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  2. This is so touching and brought tears to my very swollen eyes. How i wish we lived closer so i could give you a much needed break more often. i think you need to start a mom’s club even if with one mom. Oh how that Hannah Grace knows when to pour out her love. I will never forget when she held my face and said i was her precious and beautiful grammy. First, i’m thankful to my Lord, for calming my soul and saving me. This week, i’m so thankful for my precious husband, daughters, “sons” and grandbabies. You all always light up my life.

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    1. Trust me–you wouldn't have wanted to come over yesterday! Was it a full moon by any chance? Yes, God has definitely given Hannah Grace a gift; I've never met anyone like her. I hope you're feeling better today–is the swelling going down at all?

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  3. Oh my gosh, you have no idea how much I can relate to this post. Been there, big time! And like yours, my children have showered me with love and acceptance, in spite of my flaws. It's truly a humbling experience.

    Jennifer, I want to thank you for your very thoughtful comment on my blog today. I appreciate your thoughts, and am grateful for the conversation you have helped to continue there.

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  4. I'm catching up on posts, and this one touched my heart. Once again, I can totally relate with you. I've been in the same exact position, on my knees, crying, begging God for some sort of help or sign of what I should do. I hate yelling at my kids, and when I do, I always feel horrible and pray that He would help me to not do it again(or as much).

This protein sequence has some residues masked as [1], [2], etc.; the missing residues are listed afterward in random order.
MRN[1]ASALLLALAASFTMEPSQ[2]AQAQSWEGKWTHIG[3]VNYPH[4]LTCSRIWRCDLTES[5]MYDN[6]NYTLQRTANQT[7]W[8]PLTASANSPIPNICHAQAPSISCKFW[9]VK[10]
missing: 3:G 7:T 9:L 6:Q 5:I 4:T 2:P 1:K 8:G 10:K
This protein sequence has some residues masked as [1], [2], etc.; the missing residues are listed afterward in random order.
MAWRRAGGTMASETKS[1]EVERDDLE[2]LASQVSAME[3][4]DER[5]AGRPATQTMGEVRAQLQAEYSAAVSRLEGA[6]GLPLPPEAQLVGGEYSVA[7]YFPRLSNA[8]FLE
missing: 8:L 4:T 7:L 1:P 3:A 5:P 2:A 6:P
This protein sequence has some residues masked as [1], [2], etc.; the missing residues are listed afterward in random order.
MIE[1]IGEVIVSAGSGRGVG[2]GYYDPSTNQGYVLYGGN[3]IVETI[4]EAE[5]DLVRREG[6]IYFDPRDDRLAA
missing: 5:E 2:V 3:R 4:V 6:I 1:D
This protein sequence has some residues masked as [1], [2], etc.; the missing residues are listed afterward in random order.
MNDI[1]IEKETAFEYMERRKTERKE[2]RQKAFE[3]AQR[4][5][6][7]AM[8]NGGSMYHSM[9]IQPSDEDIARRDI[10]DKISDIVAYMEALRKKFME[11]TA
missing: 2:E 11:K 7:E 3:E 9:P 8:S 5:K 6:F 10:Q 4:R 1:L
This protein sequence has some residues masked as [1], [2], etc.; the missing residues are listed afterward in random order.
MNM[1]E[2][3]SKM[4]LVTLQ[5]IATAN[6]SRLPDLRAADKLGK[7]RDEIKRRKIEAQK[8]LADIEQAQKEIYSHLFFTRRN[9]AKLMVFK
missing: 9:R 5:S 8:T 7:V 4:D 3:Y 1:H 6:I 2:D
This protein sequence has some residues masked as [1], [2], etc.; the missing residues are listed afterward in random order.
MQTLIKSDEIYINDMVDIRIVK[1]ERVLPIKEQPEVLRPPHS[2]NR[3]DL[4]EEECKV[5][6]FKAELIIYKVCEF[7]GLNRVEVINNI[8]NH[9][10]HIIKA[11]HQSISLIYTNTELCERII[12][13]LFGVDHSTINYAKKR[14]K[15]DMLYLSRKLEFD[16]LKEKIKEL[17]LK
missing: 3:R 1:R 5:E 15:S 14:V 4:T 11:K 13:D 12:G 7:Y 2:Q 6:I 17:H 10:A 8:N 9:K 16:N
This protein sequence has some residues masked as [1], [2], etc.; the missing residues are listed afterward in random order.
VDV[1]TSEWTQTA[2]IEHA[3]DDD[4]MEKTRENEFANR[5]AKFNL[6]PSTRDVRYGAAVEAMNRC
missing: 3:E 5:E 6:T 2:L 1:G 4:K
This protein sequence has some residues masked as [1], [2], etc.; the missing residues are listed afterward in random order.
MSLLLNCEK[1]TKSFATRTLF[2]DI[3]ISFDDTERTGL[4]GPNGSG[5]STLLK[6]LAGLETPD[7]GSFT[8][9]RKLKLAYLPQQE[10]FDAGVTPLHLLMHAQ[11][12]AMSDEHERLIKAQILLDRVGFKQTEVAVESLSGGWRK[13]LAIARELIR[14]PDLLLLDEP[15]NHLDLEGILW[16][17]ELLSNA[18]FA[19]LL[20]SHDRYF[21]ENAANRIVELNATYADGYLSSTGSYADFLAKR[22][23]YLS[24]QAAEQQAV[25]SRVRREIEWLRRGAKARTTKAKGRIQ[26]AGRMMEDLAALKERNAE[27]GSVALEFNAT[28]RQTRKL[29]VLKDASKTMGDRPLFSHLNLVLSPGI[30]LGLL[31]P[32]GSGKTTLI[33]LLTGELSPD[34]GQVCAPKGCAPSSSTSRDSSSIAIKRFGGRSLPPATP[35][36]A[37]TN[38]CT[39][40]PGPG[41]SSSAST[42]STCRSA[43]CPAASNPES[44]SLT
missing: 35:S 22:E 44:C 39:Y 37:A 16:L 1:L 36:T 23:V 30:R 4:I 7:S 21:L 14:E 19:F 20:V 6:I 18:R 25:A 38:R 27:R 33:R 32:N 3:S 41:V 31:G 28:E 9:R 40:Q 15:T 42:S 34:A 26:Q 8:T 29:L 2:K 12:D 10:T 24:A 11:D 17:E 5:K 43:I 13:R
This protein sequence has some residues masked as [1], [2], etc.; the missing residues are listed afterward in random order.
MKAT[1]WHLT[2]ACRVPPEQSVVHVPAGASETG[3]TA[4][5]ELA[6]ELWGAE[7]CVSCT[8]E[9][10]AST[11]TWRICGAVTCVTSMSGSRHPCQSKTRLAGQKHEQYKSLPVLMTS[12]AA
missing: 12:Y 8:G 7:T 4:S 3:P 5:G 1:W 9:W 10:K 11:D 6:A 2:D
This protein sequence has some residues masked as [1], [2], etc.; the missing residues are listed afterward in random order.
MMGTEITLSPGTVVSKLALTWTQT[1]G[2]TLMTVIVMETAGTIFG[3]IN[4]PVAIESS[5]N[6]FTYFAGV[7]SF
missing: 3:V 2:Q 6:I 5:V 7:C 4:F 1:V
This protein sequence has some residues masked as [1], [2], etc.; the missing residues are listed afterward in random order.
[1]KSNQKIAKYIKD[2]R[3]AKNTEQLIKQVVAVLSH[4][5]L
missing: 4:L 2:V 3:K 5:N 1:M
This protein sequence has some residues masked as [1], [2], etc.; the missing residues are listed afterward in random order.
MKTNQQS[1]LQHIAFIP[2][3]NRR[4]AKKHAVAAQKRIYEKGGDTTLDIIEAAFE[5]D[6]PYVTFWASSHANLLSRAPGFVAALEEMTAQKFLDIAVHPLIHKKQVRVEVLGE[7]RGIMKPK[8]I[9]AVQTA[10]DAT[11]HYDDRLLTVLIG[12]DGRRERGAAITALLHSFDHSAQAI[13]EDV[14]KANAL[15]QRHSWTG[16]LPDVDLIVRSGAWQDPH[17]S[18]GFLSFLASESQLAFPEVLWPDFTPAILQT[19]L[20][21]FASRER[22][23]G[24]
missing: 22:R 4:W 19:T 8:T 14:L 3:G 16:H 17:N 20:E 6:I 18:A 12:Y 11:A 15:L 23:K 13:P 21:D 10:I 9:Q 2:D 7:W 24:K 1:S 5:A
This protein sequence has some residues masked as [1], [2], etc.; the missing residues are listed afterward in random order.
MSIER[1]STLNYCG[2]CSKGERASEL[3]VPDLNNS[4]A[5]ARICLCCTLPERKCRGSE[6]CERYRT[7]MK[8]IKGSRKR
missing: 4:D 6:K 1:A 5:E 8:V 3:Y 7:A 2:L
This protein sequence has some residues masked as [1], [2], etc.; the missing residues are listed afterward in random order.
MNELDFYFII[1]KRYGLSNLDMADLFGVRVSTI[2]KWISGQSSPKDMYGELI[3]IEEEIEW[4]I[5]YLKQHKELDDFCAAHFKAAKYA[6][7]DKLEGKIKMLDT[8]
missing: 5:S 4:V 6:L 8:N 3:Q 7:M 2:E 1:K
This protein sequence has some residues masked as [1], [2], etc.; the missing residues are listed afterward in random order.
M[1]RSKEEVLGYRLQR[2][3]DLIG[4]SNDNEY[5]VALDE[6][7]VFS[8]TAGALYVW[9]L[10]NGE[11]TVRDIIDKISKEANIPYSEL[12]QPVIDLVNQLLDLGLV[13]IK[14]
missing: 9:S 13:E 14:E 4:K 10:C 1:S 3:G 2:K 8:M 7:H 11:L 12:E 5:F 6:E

Thank you for your honesty and vulnerability on this blog. It truly is a comfort to read your stories and know that we are all in the same boat.

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    1. I'm glad the post brought you comfort. Sometimes parenting is tough, and I know I am encouraged to hear that I'm not the only one who struggles! And knowing my children still love me, in spite of my flaws, brings me even more comfort!

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  5. You asked Mom if it was a full moon. If you see hair growing on my grandkids hands and fangs coming out, it's a full moon. If not, it's kids just being kids and'
    pushing you as far as they can until you reach what you think is your limit. And then that smiley little girl who marches to her own tune, marches back to you with a dimpled smile and some words to let you know, Your didn't reach your limit, you
    just had a much needed time out and they came over to reassure you.

    It's tough and I know it's hard to find humor in it but keep writing your thoughts and
    as you look back, they might not look that bad and you may, just may be glad that you had the experience so you can write about it. Think so? Nah! but it sounded
    good.

    I love you,
    Dad